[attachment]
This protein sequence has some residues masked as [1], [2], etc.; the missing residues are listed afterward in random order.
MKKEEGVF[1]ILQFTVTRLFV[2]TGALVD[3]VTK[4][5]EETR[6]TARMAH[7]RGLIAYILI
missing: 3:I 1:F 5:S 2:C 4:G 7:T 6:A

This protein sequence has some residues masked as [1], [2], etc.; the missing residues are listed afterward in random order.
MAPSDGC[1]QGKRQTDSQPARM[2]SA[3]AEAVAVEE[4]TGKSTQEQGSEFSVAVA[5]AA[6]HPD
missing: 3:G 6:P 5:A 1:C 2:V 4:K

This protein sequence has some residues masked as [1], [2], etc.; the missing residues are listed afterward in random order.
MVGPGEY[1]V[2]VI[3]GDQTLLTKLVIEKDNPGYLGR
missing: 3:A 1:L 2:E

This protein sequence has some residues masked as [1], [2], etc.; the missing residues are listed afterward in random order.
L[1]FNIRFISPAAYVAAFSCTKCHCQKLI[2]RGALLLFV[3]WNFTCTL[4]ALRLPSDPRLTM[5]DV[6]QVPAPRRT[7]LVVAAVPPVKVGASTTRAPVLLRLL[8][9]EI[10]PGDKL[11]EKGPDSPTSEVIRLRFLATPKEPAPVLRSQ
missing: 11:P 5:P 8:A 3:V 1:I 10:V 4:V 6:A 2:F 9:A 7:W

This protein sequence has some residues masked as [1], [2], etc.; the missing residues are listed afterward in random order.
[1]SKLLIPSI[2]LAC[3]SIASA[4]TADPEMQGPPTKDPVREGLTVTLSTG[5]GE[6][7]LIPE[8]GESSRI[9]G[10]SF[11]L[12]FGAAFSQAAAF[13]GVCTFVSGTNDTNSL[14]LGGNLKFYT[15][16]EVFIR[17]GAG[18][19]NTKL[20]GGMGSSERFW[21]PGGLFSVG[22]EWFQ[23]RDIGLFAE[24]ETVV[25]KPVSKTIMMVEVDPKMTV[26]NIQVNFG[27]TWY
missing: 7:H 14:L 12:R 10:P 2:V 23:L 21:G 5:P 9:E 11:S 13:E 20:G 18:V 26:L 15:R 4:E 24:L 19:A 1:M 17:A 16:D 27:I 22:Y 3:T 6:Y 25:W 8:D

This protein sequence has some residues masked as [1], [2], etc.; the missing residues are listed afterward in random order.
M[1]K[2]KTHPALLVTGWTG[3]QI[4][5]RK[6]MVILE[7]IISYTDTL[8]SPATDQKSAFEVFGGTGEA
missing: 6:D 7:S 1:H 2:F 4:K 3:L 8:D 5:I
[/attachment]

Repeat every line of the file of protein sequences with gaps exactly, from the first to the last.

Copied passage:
This protein sequence has some residues masked as [1], [2], etc.; the missing residues are listed afterward in random order.
MKKEEGVF[1]ILQFTVTRLFV[2]TGALVD[3]VTK[4][5]EETR[6]TARMAH[7]RGLIAYILI
missing: 3:I 1:F 5:S 2:C 4:G 7:T 6:A

This protein sequence has some residues masked as [1], [2], etc.; the missing residues are listed afterward in random order.
MAPSDGC[1]QGKRQTDSQPARM[2]SA[3]AEAVAVEE[4]TGKSTQEQGSEFSVAVA[5]AA[6]HPD
missing: 3:G 6:P 5:A 1:C 2:V 4:K

This protein sequence has some residues masked as [1], [2], etc.; the missing residues are listed afterward in random order.
MVGPGEY[1]V[2]VI[3]GDQTLLTKLVIEKDNPGYLGR
missing: 3:A 1:L 2:E

This protein sequence has some residues masked as [1], [2], etc.; the missing residues are listed afterward in random order.
L[1]FNIRFISPAAYVAAFSCTKCHCQKLI[2]RGALLLFV[3]WNFTCTL[4]ALRLPSDPRLTM[5]DV[6]QVPAPRRT[7]LVVAAVPPVKVGASTTRAPVLLRLL[8][9]EI[10]PGDKL[11]EKGPDSPTSEVIRLRFLATPKEPAPVLRSQ
missing: 11:P 5:P 8:A 3:V 1:I 10:V 4:V 6:A 2:F 9:A 7:W

This protein sequence has some residues masked as [1], [2], etc.; the missing residues are listed afterward in random order.
[1]SKLLIPSI[2]LAC[3]SIASA[4]TADPEMQGPPTKDPVREGLTVTLSTG[5]GE[6][7]LIPE[8]GESSRI[9]G[10]SF[11]L[12]FGAAFSQAAAF[13]GVCTFVSGTNDTNSL[14]LGGNLKFYT[15][16]EVFIR[17]GAG[18][19]NTKL[20]GGMGSSERFW[21]PGGLFSVG[22]EWFQ[23]RDIGLFAE[24]ETVV[25]KPVSKTIMMVEVDPKMTV[26]NIQVNFG[27]TWY
missing: 7:H 14:L 12:R 10:P 2:V 23:L 21:G 5:P 9:E 11:S 13:E 20:G 18:V 26:L 15:R 4:E 24:L 19:A 1:M 17:A 16:D 27:I 22:Y 3:T 6:Y 25:W 8:D

This protein sequence has some residues masked as [1], [2], etc.; the missing residues are listed afterward in random order.
M[1]K[2]KTHPALLVTGWTG[3]QI[4][5]RK[6]MVILE[7]IISYTDTL[8]SPATDQKSAFEVFGGTGEA
missing: 6:D 7:S 1:H 2:F 4:K 3:L 8:D 5:I